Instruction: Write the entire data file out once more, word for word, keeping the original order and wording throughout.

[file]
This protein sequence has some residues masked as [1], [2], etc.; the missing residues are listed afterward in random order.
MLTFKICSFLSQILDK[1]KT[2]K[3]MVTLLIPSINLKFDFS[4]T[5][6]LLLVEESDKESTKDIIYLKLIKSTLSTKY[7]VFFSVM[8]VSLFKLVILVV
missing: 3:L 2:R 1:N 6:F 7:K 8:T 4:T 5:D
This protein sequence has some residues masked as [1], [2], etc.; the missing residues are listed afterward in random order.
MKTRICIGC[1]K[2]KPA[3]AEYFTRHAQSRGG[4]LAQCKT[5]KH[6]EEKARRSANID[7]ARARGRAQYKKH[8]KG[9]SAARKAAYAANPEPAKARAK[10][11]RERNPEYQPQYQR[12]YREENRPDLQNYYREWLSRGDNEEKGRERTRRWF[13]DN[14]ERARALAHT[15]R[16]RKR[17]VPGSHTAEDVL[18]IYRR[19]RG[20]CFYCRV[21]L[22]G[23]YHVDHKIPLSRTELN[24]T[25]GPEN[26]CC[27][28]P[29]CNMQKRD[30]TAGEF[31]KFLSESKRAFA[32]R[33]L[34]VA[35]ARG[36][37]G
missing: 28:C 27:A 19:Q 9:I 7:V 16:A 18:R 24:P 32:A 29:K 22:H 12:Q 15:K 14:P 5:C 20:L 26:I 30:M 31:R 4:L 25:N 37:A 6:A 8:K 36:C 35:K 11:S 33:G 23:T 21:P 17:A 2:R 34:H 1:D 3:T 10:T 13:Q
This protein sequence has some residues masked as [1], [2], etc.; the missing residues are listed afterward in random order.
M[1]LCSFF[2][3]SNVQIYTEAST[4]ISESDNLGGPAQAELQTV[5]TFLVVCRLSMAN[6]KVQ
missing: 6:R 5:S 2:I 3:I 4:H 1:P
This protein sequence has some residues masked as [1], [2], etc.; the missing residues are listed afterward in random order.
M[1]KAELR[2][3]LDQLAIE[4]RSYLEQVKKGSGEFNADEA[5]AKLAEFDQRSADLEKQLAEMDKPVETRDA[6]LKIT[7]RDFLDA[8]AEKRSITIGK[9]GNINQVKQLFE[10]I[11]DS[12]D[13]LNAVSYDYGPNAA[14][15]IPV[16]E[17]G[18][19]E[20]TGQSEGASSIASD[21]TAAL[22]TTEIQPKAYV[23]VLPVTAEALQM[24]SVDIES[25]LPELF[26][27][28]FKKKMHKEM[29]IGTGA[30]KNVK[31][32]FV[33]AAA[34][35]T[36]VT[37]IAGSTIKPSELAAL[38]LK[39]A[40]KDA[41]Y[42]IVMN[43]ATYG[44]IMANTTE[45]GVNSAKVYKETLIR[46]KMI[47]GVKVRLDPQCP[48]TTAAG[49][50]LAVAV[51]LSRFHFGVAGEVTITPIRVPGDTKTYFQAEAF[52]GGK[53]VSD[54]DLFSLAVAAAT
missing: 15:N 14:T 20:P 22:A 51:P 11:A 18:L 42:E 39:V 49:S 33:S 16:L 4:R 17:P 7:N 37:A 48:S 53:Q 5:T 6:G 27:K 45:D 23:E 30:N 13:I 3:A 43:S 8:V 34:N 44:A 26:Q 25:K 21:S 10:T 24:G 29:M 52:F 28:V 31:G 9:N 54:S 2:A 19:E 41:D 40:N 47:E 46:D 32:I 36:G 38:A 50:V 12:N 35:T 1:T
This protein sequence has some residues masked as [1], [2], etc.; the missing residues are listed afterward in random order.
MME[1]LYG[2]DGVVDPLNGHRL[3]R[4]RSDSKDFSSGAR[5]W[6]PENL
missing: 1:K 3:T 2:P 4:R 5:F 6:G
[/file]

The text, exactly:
This protein sequence has some residues masked as [1], [2], etc.; the missing residues are listed afterward in random order.
MLTFKICSFLSQILDK[1]KT[2]K[3]MVTLLIPSINLKFDFS[4]T[5][6]LLLVEESDKESTKDIIYLKLIKSTLSTKY[7]VFFSVM[8]VSLFKLVILVV
missing: 3:L 2:R 1:N 6:F 7:K 8:T 4:T 5:D
This protein sequence has some residues masked as [1], [2], etc.; the missing residues are listed afterward in random order.
MKTRICIGC[1]K[2]KPA[3]AEYFTRHAQSRGG[4]LAQCKT[5]KH[6]EEKARRSANID[7]ARARGRAQYKKH[8]KG[9]SAARKAAYAANPEPAKARAK[10][11]RERNPEYQPQYQR[12]YREENRPDLQNYYREWLSRGDNEEKGRERTRRWF[13]DN[14]ERARALAHT[15]R[16]RKR[17]VPGSHTAEDVL[18]IYRR[19]RG[20]CFYCRV[21]L[22]G[23]YHVDHKIPLSRTELN[24]T[25]GPEN[26]CC[27][28]P[29]CNMQKRD[30]TAGEF[31]KFLSESKRAFA[32]R[33]L[34]VA[35]ARG[36][37]G
missing: 28:C 27:A 19:Q 9:I 7:V 16:A 18:R 24:P 32:A 29:K 22:H 12:Q 15:K 14:P 5:C 20:L 26:I 30:M 31:R 4:L 25:N 37:A 6:A 8:K 36:C 35:K 11:S 33:G 23:T 21:P 17:A 2:R 34:H 1:D 3:T 10:T 13:Q
This protein sequence has some residues masked as [1], [2], etc.; the missing residues are listed afterward in random order.
M[1]LCSFF[2][3]SNVQIYTEAST[4]ISESDNLGGPAQAELQTV[5]TFLVVCRLSMAN[6]KVQ
missing: 6:R 5:S 2:I 3:I 4:H 1:P
This protein sequence has some residues masked as [1], [2], etc.; the missing residues are listed afterward in random order.
M[1]KAELR[2][3]LDQLAIE[4]RSYLEQVKKGSGEFNADEA[5]AKLAEFDQRSADLEKQLAEMDKPVETRDA[6]LKIT[7]RDFLDA[8]AEKRSITIGK[9]GNINQVKQLFE[10]I[11]DS[12]D[13]LNAVSYDYGPNAA[14][15]IPV[16]E[17]G[18][19]E[20]TGQSEGASSIASD[21]TAAL[22]TTEIQPKAYV[23]VLPVTAEALQM[24]SVDIES[25]LPELF[26][27][28]FKKKMHKEM[29]IGTGA[30]KNVK[31][32]FV[33]AAA[34][35]T[36]VT[37]IAGSTIKPSELAAL[38]LK[39]A[40]KDA[41]Y[42]IVMN[43]ATYG[44]IMANTTE[45]GVNSAKVYKETLIR[46]KMI[47]GVKVRLDPQCP[48]TTAAG[49][50]LAVAV[51]LSRFHFGVAGEVTITPIRVPGDTKTYFQAEAF[52]GGK[53]VSD[54]DLFSLAVAAAT
missing: 15:N 14:T 20:P 22:A 51:P 11:A 18:L 42:E 39:V 49:S 33:S 16:L 4:R 17:P 7:N 37:A 48:S 53:Q 5:T 6:G 27:K 45:D 23:E 30:N 13:I 3:A 43:S 8:V 34:N 44:A 26:Q 25:K 21:S 10:T 24:G 29:M 52:F 28:V 31:G 9:N 54:S 2:A 19:E 41:D 40:N 47:E 46:D 32:I 36:G 38:A 50:V 12:N 35:T 1:T
This protein sequence has some residues masked as [1], [2], etc.; the missing residues are listed afterward in random order.
MME[1]LYG[2]DGVVDPLNGHRL[3]R[4]RSDSKDFSSGAR[5]W[6]PENL
missing: 1:K 3:T 2:P 4:R 5:F 6:G